Egg Beer – Vietnam’s Take on Eggnog

People enjoying the drinks at Giang Café at 39 Nguyen Huu Huan Street

Christmas has come to Hanoi in a big way, and you’d be hard fucking pressed to avoid the plastic seasonal cheer seeping from the city’s pores like red and green blood.

Gaudy decorations are everywhere, tinny renditions of ‘Jingle Bells’ tumble from every shop’s speakers and the misspelling ‘Santa Clause’ pollutes social media newsfeeds.

However, Vietnam does know how to do one thing to properly commemorate the birth of Santa, and that’s drink.

In that spirit and armed with the knowledge that there’s a café for everything in Hanoi, I set out to find a uniquely Vietnamese way to pass out drunk in front of a fire and stumbled upon the country’s version of eggnog: egg beer.

Several cups of egg beer

Tradition

Before you picture Rocky Balboa chugging a pitcher of raw eggs and booze remember, Vietnam has a knack for tasty eggy drinks. Egg coffee is hugely popular, especially in the capital, and it’s not because all of Vietnam is training to take on Apollo Creed, it’s because the drink is delicious.

Giang Café at 39 Nguyen Huu Huan Street in the Old Quarter is the birthplace of egg beer, according to owner Vu Khac Son. The café was founded in 1946 by Son’s grandfather Nguyen Van Giang, who Son credits with kick-starting the egg drink craze by inventing egg coffee.

Despite having moved around a few locations in the Old Quarter over the last seven decades, Giang Café has retained a traditional look, with tables, chairs and wooden sofas in the café ranging from 30 to 50 years old and all in the same style as in the 1940s, according to Son. Motioning around the bustling room he said: “It was the same 72 years ago.”

As with many Vietnamese businesses there’s a strong family ethos to Giang Café, with black and white pictures of Son’s forefathers adorning its walls. This family ethos extends to the menu, as Son explained various members of his clan invented drinks the café still serves, including his own egg rum, his wife’s egg matcha and of course, his father’s egg beer.

At Giang Cafe

Creamy Glory

When I asked Son why his father invented egg beer, he had a simple and relatable explanation: “Because he liked beer.”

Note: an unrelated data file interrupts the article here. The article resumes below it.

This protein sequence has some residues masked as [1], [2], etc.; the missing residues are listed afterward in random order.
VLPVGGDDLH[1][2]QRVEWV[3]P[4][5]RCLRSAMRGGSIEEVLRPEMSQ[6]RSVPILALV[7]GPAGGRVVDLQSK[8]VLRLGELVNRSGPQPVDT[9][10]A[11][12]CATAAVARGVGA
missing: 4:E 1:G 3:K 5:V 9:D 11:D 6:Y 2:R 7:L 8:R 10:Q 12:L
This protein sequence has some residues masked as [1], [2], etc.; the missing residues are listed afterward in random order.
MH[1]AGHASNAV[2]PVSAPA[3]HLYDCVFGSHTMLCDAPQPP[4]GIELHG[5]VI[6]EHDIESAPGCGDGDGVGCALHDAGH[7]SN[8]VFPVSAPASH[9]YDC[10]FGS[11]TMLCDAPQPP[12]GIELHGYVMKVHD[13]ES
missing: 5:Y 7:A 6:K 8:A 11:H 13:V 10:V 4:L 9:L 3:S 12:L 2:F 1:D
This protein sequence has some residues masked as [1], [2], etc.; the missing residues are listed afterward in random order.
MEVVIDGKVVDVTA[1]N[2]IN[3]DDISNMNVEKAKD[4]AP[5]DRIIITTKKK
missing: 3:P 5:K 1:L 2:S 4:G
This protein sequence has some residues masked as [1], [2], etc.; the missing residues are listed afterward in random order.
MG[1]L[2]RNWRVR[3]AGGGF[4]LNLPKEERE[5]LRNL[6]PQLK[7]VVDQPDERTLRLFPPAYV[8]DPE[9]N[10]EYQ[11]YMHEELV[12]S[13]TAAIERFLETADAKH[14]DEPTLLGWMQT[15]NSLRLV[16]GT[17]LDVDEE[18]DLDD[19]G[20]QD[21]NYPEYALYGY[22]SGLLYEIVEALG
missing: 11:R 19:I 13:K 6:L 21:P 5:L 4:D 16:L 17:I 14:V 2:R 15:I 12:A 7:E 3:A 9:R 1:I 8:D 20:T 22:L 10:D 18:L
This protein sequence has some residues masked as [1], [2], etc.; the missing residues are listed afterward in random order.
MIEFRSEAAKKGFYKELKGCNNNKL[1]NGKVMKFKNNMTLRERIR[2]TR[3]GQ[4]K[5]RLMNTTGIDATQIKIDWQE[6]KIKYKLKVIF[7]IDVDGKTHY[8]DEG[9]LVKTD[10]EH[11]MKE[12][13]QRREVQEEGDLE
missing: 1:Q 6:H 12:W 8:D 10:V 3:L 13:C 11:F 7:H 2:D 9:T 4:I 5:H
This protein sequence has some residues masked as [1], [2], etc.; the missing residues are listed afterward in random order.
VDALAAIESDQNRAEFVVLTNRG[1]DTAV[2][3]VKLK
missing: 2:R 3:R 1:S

Unable to disagree with that sentiment I ordered one of the eggy concoctions and asked Son about the ingredients. In keeping with the café’s simple style, the drink is nothing more than egg yolk, sugar and cream in a glass, with a can of beer on the side to pour in.

The cream was an addition of Son’s, who decided to add it after sampling cream-based drinks in South Africa seven years ago while covering the World Cup in his day job as a football journalist. This was something of a masterstroke in my eyes, as who can argue that cream doesn’t make everything better?

Drink Local

After pouring some 333 beer into the glass and mixing it with the thick mixture, I was ready for the taste test. Having expected something horrifically eggy I was surprised to be sipping on a delightfully sweet and filling drink, a couple of which would be sure to put any seasoned seasonal drinker into a hazy sleep after their Christmas dinner.

Though the interior of the cafe doesn’t change, egg beer may have a new taste soon, as Son explained to me 333 may be coming off the menu. The company that brews it (Sabeco) has just been taken over by a largely Thai-owned firm, so Son may switch to Hanoi beer, as he “only supports local beer”.

Though he may be thinking local in terms of beer, Son is acting global, with plans to open a Giang Café in Yokohoma, Japan in February next year.

Happy Holidays

While eggnog may only be a Christmas treat (or horror, depending on your taste) in the west, Giang Café sells the Vietnamese year-round and at only VND 50,000 a glass.

The drink is so cheap because of its simplicity, all it takes to make the custard-like broth is one egg yolk, cream and sugar all mixed together. Add beer and stir and you’ve got yourself a uniquely Vietnamese sweet and creamy beer float.

So if you’re pining for eggnog to whisk you back to a proper Christmas back home, you could do worse than popping down to Giang Café on the 25th for some eggy delights.

The shop exterior of Giang Cafe

Peter Cowan
Peter is a Northern Irishman who washed up in Hanoi, discovered he couldn't teach and hasn't looked back since. He enjoys long walks through rice paddies and is still learning how to dress himself properly.
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